Wednesday, January 09, 2008

Break it on down.

Michael Adams, chairman of the NCAA executive committee (and President of the University of Georgia), has recently publicly proposed a college football playoff. Talk about a long time coming... Of course little can happen before the 2010 bowl season is complete, and a lot of negotiation is needed, but we've come a long way from "that'll never happen." With a playoff in mind, I too wanted to contribute with a plan based on the BCS poll before the bowl season began.

To recap, the BCS looked like this on December 2.
1. Ohio State
2. LSU
3. Virginia Tech
4. Oklahoma
5. Georgia
6. Missouri
7. USC
8. Kansas
9. West Virginia
10. Hawai'i
11. Arizona State
12. Florida
13. Illinois
14. Boston College

In my world, the top two teams would get a bye week, and the remaining 12 would play on December 8, in a typical seeding set up. Therefore;

3. Virginia Tech vs. 14. Boston College
4. Oklahoma vs. 13. Illinois
5. Georgia vs. 12. Florida
6. Missouri vs. 11. Arizona State
7. USC vs. 10. Hawai'i
8. Kansas vs. 9. West Virginia

The winners would advance and play the next week, December 15, and would be re-seeded. Therefore;

1. Ohio State vs. 8. West Virginia
2. LSU vs. 7. USC
3. Virginia Tech vs. 6. Missouri
4. Oklahoma vs. 5. Georgia

Again, on December 22, re-seeded. Therefore;

1. Georgia vs. 4. West Virginia
2. Missouri vs. 3. USC

The winners (Georgia and USC) now have 10 days to prepare for a New Year's Day BCS National Championship Bowl Game.

The remaining teams would be re-seeded in the order they lost, to play #3 vs. #4, #5 vs. #6, etc., each in a BCS bowl (ie. Sugar, Rose, Orange, Fiesta and TBD) on January 1 leading up to the BCS Championship later that night.

Fiesta: 3. Missouri vs. 4. West Virginia
Orange: 5. Ohio State vs. 6. LSU
Rose: 7. Virginia Tech vs. 8. Oklahoma
Sugar: 9. Kansas vs. 10. Hawai'i
TBD: 11. Arizona State vs. 12. Florida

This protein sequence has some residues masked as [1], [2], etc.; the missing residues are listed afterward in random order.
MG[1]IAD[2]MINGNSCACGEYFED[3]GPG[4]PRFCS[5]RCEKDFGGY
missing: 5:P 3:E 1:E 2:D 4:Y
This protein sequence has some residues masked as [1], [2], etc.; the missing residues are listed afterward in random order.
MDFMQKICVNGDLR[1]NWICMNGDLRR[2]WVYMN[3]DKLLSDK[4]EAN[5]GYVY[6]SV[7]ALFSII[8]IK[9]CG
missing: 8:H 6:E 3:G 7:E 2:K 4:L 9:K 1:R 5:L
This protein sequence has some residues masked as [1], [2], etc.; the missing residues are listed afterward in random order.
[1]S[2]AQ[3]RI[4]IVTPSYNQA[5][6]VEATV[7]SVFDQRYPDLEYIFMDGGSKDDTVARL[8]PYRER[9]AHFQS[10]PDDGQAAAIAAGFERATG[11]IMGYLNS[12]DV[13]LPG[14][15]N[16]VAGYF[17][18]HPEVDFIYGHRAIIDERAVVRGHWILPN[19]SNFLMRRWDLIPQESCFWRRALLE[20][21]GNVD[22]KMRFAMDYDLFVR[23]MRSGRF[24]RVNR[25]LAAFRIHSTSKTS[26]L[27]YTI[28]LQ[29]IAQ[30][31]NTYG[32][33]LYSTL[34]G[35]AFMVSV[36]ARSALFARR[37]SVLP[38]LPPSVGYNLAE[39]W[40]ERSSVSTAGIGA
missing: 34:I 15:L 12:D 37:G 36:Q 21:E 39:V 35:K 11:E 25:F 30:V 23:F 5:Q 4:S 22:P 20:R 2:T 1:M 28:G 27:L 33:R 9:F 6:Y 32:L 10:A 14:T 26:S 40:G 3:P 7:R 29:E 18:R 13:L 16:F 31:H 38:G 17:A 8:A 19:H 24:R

TBD2: 13. Illinois vs. 14. Boston College

Of course, each conference would have to play a conference championship (I'm talking to you, Pac-10 and Big-10 (11)), and (in my world), the remaining 26 bowls would be paired down to 8, giving us only 15 bowls. They would be played out between the final seeding of the BCS teams on December 22 and January 1.

If the season must be shortened by a game, everyone gets rid of their match-up with the weakest non-BCS conference school before conference play begins. This (relatively) strengthens the overall schedules, lessens wear and tear, and pares a game off a long season. If the Football Championship Subdivision (formerly Division I-AA), Division II and Division III college football can all figure out a playoff, so can Division 1-A, the so-called premier division in college football.

3 comments:

Andrew said...

Wow you put a lot of thought into that. I like the way you did it and how it would work out. Especially the part about getting rid of all those crappy meaningless bowl games. Hopefully we will see something like this in the future; but I'm not holding my breath.

Mike Flick said...

I like the idea of a playoff, however, I have one big issue with your idea. I would prefer a smaller pool of candidates. A 14 team playoff causes the national championship teams to be playing their 4th postseason game. In my eyes, that is too many. I would prefer an 8 team playoff (with no byes) or a 6 team playoff (with 1st round byes for the #1 and #2 teams). At this point, anything would be better than Hawaii vs. Georgia or USC vs. Illinois.

The Darkness said...

AMEN